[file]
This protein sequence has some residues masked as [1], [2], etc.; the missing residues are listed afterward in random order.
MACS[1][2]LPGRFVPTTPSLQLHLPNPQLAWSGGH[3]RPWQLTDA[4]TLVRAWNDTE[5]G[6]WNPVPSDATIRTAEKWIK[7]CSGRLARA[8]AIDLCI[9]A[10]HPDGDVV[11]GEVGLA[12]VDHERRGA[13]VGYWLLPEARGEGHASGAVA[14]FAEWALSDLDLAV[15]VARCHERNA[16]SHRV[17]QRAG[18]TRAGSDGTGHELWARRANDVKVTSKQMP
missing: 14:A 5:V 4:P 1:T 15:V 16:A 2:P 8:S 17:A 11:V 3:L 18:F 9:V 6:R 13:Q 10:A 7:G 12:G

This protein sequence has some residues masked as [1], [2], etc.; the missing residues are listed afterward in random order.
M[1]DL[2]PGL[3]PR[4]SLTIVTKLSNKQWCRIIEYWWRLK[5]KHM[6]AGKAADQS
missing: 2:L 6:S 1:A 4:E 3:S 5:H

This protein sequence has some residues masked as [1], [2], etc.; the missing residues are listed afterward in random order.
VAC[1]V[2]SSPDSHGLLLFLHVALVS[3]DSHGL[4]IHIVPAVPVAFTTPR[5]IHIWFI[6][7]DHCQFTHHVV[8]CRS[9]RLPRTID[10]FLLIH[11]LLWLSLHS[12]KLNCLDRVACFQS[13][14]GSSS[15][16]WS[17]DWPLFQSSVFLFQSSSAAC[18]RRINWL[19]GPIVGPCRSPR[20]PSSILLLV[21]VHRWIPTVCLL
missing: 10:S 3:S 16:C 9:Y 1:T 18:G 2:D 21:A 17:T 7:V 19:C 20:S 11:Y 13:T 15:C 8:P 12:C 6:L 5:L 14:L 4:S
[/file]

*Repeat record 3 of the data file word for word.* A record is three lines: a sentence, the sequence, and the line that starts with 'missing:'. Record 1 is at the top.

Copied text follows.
This protein sequence has some residues masked as [1], [2], etc.; the missing residues are listed afterward in random order.
VAC[1]V[2]SSPDSHGLLLFLHVALVS[3]DSHGL[4]IHIVPAVPVAFTTPR[5]IHIWFI[6][7]DHCQFTHHVV[8]CRS[9]RLPRTID[10]FLLIH[11]LLWLSLHS[12]KLNCLDRVACFQS[13][14]GSSS[15][16]WS[17]DWPLFQSSVFLFQSSSAAC[18]RRINWL[19]GPIVGPCRSPR[20]PSSILLLV[21]VHRWIPTVCLL
missing: 10:S 3:S 16:C 9:Y 1:T 18:G 2:D 21:A 17:T 7:V 19:C 20:S 11:Y 13:T 15:C 8:P 12:C 6:L 5:L 14:L 4:S